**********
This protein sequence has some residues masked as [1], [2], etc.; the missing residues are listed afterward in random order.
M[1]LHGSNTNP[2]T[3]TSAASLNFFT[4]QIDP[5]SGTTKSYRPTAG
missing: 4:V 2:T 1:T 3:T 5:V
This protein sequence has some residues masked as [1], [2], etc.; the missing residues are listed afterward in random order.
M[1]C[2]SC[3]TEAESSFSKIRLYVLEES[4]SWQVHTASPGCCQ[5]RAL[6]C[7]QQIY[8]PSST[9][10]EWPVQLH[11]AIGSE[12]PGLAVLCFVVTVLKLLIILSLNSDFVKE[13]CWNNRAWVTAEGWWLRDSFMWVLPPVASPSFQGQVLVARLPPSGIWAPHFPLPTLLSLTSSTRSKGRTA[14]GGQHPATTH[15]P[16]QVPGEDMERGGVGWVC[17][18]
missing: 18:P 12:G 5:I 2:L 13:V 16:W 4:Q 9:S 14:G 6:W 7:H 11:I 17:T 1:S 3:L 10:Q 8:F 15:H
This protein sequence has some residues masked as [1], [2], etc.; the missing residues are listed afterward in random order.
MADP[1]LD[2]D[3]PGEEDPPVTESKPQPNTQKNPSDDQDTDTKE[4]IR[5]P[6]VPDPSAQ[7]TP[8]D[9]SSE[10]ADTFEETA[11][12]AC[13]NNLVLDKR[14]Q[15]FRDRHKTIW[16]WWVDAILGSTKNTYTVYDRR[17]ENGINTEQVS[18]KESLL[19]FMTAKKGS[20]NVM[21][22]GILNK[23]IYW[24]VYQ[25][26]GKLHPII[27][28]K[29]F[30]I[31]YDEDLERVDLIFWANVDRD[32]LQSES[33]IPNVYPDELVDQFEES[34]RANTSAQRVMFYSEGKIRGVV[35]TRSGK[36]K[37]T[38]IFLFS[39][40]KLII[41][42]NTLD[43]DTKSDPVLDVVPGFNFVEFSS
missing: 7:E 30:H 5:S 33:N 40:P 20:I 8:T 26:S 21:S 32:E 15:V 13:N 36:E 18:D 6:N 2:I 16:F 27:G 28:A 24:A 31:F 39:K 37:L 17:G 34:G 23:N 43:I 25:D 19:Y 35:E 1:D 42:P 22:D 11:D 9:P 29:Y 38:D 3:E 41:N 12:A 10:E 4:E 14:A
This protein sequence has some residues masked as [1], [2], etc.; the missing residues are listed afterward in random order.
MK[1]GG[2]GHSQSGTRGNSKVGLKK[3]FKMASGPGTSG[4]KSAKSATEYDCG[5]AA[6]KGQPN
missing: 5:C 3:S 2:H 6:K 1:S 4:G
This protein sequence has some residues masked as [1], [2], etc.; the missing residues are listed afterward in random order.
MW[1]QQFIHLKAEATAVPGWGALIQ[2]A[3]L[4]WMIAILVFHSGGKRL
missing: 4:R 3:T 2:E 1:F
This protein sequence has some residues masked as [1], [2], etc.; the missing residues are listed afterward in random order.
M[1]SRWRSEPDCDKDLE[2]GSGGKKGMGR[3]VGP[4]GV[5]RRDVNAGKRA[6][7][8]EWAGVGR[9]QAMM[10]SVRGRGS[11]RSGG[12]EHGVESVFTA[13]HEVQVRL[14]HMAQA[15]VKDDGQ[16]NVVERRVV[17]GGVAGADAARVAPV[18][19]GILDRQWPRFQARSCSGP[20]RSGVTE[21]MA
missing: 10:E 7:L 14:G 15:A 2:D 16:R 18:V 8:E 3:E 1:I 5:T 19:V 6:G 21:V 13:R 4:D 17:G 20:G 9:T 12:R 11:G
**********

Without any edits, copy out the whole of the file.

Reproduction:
This protein sequence has some residues masked as [1], [2], etc.; the missing residues are listed afterward in random order.
M[1]LHGSNTNP[2]T[3]TSAASLNFFT[4]QIDP[5]SGTTKSYRPTAG
missing: 4:V 2:T 1:T 3:T 5:V
This protein sequence has some residues masked as [1], [2], etc.; the missing residues are listed afterward in random order.
M[1]C[2]SC[3]TEAESSFSKIRLYVLEES[4]SWQVHTASPGCCQ[5]RAL[6]C[7]QQIY[8]PSST[9][10]EWPVQLH[11]AIGSE[12]PGLAVLCFVVTVLKLLIILSLNSDFVKE[13]CWNNRAWVTAEGWWLRDSFMWVLPPVASPSFQGQVLVARLPPSGIWAPHFPLPTLLSLTSSTRSKGRTA[14]GGQHPATTH[15]P[16]QVPGEDMERGGVGWVC[17][18]
missing: 18:P 12:G 5:I 2:L 13:V 16:W 4:Q 9:S 14:G 6:W 7:H 11:I 17:T 1:S 3:L 10:Q 8:F 15:H
This protein sequence has some residues masked as [1], [2], etc.; the missing residues are listed afterward in random order.
MADP[1]LD[2]D[3]PGEEDPPVTESKPQPNTQKNPSDDQDTDTKE[4]IR[5]P[6]VPDPSAQ[7]TP[8]D[9]SSE[10]ADTFEETA[11][12]AC[13]NNLVLDKR[14]Q[15]FRDRHKTIW[16]WWVDAILGSTKNTYTVYDRR[17]ENGINTEQVS[18]KESLL[19]FMTAKKGS[20]NVM[21][22]GILNK[23]IYW[24]VYQ[25][26]GKLHPII[27][28]K[29]F[30]I[31]YDEDLERVDLIFWANVDRD[32]LQSES[33]IPNVYPDELVDQFEES[34]RANTSAQRVMFYSEGKIRGVV[35]TRSGK[36]K[37]T[38]IFLFS[39][40]KLII[41][42]NTLD[43]DTKSDPVLDVVPGFNFVEFSS
missing: 7:E 30:H 5:S 33:N 40:P 20:I 8:T 26:S 21:S 32:E 15:V 13:N 36:E 18:D 6:N 2:I 16:F 27:G 28:A 24:A 31:F 39:K 37:L 17:G 34:G 23:N 43:I 25:D 19:Y 35:E 1:D 42:P 22:D 11:D 9:P 29:Y 38:D 3:E 41:N 12:A 10:E 4:E 14:A
This protein sequence has some residues masked as [1], [2], etc.; the missing residues are listed afterward in random order.
MK[1]GG[2]GHSQSGTRGNSKVGLKK[3]FKMASGPGTSG[4]KSAKSATEYDCG[5]AA[6]KGQPN
missing: 5:C 3:S 2:H 6:K 1:S 4:G
This protein sequence has some residues masked as [1], [2], etc.; the missing residues are listed afterward in random order.
MW[1]QQFIHLKAEATAVPGWGALIQ[2]A[3]L[4]WMIAILVFHSGGKRL
missing: 4:R 3:T 2:E 1:F
This protein sequence has some residues masked as [1], [2], etc.; the missing residues are listed afterward in random order.
M[1]SRWRSEPDCDKDLE[2]GSGGKKGMGR[3]VGP[4]GV[5]RRDVNAGKRA[6][7][8]EWAGVGR[9]QAMM[10]SVRGRGS[11]RSGG[12]EHGVESVFTA[13]HEVQVRL[14]HMAQA[15]VKDDGQ[16]NVVERRVV[17]GGVAGADAARVAPV[18][19]GILDRQWPRFQARSCSGP[20]RSGVTE[21]MA
missing: 10:E 7:L 14:G 15:A 2:D 16:R 18:V 8:E 3:E 1:I 5:T 19:V 6:G 21:V 13:R 4:D 17:G 20:G 9:T 12:R 11:G